Trends in Hominin Evolution
The hominin evolution with respect to humans was faced with some challenges and this evolved around different sizes of the body parts.
The size of the brain was a gradual development which took a very slow pace. During the earlier years from 6-2 million years ago, the early humans began to walk uprightly and they started to develop simple tools. The size of the brain was only slightly increased. After few more years later – from 2 million-800, 000 years ago, humans were already spreading across the globe, and seeing new environment led to help in an increase in their body, as a result, this led to increase in brain size. From 800,000 – 200,000 years ago, there was a rapid development of the human brain size. (“Human origins, 2015”) Figure 1 shows an evolution of the brain sizes.
Figure 1: Brain Sizes (“Google Pictures”)
The teeth we have today are very smaller to what was the trend this period. The Last Common Ancestor of hominins was similar to the chimpanzees of today. They had large incisors and were un-erect when they first erupted. The canines of the males were more projected than that of the females and this was believed to be small among the hominins. Premolars had small crowns; some with second molars had the largest of the molar teeth. Incisors seemed to be procumbent amongst the earliest hominins, and were relatively small. The reduction is a change from straight rows of teeth in P. Troglodytes to the curved parabolic arc in H. sapiens shown in the figure 2 below.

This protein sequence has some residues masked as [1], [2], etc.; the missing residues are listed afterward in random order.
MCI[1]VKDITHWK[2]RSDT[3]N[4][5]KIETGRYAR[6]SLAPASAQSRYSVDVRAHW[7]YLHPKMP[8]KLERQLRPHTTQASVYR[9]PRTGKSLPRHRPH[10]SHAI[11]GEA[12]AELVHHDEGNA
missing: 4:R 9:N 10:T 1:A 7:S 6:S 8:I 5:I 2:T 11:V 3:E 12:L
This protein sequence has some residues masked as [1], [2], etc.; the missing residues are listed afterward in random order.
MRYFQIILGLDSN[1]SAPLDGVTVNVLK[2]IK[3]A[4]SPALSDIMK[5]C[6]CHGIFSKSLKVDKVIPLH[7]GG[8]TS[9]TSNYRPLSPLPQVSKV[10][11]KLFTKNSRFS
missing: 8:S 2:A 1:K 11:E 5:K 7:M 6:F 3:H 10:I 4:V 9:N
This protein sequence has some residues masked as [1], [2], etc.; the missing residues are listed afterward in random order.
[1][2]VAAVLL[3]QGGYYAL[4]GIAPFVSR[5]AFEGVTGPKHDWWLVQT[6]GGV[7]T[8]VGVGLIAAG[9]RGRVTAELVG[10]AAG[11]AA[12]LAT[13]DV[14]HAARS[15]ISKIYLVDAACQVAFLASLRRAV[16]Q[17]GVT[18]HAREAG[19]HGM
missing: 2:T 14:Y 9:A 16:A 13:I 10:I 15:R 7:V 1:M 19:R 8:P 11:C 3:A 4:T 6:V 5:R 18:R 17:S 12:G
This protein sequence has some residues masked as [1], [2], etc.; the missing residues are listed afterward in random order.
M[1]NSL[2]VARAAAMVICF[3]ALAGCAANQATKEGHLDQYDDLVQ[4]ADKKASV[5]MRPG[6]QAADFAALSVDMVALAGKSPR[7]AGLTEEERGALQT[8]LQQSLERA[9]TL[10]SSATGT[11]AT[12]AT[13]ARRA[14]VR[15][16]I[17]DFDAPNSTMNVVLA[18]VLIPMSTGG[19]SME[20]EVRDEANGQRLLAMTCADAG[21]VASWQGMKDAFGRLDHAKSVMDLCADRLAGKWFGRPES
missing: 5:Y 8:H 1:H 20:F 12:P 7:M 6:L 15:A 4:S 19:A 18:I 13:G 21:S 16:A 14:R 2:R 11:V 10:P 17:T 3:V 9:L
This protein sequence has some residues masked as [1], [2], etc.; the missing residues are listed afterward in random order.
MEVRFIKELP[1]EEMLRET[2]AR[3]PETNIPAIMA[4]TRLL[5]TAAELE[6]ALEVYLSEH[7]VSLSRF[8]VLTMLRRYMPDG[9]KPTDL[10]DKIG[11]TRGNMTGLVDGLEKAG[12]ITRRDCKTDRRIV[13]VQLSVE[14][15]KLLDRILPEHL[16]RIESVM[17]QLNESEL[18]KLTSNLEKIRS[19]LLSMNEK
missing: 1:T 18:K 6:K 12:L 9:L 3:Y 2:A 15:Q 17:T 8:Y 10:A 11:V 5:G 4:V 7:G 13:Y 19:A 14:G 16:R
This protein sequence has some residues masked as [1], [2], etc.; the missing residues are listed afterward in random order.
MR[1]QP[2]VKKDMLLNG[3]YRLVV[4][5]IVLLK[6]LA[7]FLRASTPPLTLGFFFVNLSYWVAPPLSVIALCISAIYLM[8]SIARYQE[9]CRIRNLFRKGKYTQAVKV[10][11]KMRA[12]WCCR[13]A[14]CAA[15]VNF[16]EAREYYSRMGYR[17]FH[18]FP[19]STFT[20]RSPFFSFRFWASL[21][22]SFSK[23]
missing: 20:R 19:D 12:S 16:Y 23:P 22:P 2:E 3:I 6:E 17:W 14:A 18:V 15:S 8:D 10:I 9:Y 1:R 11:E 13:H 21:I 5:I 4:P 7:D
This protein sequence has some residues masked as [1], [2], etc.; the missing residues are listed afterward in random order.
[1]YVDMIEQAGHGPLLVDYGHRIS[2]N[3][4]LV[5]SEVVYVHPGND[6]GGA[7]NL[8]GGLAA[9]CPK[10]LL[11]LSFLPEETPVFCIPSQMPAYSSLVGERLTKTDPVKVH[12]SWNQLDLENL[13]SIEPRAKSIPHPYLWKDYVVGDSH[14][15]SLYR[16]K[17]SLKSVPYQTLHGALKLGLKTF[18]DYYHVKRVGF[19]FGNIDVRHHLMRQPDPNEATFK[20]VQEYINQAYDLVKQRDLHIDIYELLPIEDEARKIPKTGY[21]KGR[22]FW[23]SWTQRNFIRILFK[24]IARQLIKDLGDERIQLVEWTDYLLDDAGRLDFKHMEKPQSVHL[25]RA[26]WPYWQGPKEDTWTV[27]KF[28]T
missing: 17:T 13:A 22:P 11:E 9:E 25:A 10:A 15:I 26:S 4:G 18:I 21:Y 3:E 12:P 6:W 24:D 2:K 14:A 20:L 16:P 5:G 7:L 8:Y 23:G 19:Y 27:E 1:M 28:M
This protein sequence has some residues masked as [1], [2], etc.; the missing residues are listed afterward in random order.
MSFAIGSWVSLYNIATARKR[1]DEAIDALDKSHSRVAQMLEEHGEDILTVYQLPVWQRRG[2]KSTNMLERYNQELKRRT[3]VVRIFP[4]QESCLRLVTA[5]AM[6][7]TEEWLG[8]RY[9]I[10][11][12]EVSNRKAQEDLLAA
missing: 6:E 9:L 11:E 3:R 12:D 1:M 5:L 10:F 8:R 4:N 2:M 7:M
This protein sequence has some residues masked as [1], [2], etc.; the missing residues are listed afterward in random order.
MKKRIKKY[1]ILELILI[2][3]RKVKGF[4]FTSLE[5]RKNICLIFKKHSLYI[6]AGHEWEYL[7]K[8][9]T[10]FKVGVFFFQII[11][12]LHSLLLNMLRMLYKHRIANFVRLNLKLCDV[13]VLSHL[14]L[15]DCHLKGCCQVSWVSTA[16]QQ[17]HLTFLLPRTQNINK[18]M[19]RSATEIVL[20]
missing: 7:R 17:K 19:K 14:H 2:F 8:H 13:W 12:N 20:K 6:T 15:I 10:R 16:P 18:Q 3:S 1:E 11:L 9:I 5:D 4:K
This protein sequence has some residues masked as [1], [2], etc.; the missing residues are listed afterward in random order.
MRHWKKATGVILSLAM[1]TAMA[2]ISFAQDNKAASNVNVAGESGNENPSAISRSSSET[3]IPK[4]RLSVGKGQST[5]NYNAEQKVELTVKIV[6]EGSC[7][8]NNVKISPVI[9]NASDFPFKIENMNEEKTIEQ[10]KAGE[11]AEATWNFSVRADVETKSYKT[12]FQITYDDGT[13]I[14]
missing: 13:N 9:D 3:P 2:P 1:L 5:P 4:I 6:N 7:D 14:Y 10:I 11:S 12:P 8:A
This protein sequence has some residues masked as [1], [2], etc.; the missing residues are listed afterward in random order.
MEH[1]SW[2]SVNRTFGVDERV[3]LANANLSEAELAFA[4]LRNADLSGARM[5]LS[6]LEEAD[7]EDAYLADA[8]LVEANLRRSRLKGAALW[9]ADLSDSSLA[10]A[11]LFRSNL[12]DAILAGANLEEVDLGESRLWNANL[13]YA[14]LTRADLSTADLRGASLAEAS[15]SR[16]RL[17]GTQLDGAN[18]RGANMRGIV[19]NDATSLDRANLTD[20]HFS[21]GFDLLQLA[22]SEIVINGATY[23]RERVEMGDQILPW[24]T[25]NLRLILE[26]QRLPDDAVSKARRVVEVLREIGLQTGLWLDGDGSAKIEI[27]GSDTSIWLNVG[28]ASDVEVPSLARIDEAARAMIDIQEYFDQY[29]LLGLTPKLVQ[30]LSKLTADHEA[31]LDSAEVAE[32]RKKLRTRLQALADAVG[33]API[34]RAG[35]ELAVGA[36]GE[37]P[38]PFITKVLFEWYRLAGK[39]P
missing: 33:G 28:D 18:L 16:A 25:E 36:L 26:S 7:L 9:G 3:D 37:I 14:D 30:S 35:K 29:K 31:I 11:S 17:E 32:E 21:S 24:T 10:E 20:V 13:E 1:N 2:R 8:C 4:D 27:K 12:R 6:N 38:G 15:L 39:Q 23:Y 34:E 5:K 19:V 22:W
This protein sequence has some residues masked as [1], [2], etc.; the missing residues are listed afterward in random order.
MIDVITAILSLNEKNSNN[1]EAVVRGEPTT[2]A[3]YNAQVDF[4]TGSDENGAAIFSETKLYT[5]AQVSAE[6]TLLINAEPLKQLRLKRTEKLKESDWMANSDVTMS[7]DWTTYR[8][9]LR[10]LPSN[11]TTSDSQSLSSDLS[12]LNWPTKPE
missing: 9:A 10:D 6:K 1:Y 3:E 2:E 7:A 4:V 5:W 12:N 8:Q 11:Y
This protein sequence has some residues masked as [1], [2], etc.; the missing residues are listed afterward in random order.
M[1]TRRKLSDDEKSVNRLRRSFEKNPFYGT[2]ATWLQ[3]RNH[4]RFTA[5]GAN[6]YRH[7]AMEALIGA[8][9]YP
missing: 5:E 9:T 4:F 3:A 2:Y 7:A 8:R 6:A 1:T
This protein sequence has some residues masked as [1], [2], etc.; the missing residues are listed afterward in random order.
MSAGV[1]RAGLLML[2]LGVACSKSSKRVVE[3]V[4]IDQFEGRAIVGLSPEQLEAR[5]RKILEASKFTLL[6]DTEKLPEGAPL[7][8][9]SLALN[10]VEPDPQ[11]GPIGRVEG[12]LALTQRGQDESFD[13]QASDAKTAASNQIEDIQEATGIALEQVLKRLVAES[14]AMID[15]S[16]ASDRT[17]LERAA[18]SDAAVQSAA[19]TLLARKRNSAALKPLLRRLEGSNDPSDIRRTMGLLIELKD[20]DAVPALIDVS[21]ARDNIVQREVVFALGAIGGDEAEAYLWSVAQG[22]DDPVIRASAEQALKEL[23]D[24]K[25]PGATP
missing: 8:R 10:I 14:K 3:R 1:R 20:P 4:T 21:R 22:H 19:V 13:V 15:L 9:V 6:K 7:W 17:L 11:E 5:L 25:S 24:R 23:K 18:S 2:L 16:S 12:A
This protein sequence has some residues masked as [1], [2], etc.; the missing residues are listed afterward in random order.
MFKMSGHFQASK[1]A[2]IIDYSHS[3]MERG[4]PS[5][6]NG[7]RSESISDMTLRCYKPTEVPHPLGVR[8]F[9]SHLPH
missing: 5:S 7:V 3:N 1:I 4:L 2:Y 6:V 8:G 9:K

Figure 2: Evolution of teeth size (“Tumblr Images, 2011”)
Shape of Forehead and Brow Ridges
The shapes of the forehead and brow ridges during this period were different from each other. The change occurred from a very pronounced outwardly sloping forehead, then to a modern chimp-like face, moving into something flatter, and there was a gradual progression, such as the protruding brow which became less pronounced. In the figure below, the second face is a resemblance of the modern human, while the third looks more of a pronounced facial angle and hardly with brow ridge pronouncement. The fourth skull’s brow is more notable and the shorter face it has is similar to a modern female. The fifth skull is more of a sloping angular face, shorter forehead, and larger jaw. Figure 3 shows the analysis of this faces.